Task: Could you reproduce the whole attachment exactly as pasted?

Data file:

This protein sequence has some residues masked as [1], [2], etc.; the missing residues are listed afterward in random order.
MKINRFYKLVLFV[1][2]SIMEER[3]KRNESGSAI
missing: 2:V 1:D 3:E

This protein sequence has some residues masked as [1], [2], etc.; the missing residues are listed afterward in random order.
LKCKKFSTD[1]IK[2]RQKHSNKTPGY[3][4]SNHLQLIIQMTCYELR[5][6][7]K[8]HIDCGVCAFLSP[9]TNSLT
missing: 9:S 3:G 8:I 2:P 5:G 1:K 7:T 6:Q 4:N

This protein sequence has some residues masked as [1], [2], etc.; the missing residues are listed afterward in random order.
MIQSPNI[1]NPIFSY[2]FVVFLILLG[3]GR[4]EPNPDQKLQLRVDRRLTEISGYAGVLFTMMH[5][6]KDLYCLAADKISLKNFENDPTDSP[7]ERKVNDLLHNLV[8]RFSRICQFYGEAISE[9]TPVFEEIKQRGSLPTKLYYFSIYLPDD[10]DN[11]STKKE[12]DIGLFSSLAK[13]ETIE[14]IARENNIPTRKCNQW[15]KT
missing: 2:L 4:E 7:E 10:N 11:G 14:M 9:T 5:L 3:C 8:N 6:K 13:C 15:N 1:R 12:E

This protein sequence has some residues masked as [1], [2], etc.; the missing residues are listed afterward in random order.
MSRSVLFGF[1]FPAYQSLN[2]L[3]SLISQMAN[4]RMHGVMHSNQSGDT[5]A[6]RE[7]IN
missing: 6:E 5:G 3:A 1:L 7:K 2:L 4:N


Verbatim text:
This protein sequence has some residues masked as [1], [2], etc.; the missing residues are listed afterward in random order.
MKINRFYKLVLFV[1][2]SIMEER[3]KRNESGSAI
missing: 2:V 1:D 3:E

This protein sequence has some residues masked as [1], [2], etc.; the missing residues are listed afterward in random order.
LKCKKFSTD[1]IK[2]RQKHSNKTPGY[3][4]SNHLQLIIQMTCYELR[5][6][7]K[8]HIDCGVCAFLSP[9]TNSLT
missing: 9:S 3:G 8:I 2:P 5:G 1:K 7:T 6:Q 4:N

This protein sequence has some residues masked as [1], [2], etc.; the missing residues are listed afterward in random order.
MIQSPNI[1]NPIFSY[2]FVVFLILLG[3]GR[4]EPNPDQKLQLRVDRRLTEISGYAGVLFTMMH[5][6]KDLYCLAADKISLKNFENDPTDSP[7]ERKVNDLLHNLV[8]RFSRICQFYGEAISE[9]TPVFEEIKQRGSLPTKLYYFSIYLPDD[10]DN[11]STKKE[12]DIGLFSSLAK[13]ETIE[14]IARENNIPTRKCNQW[15]KT
missing: 2:L 4:E 7:E 10:N 11:G 14:M 9:T 5:L 3:C 8:N 6:K 13:C 15:N 1:R 12:E

This protein sequence has some residues masked as [1], [2], etc.; the missing residues are listed afterward in random order.
MSRSVLFGF[1]FPAYQSLN[2]L[3]SLISQMAN[4]RMHGVMHSNQSGDT[5]A[6]RE[7]IN
missing: 6:E 5:G 3:A 1:L 7:K 2:L 4:N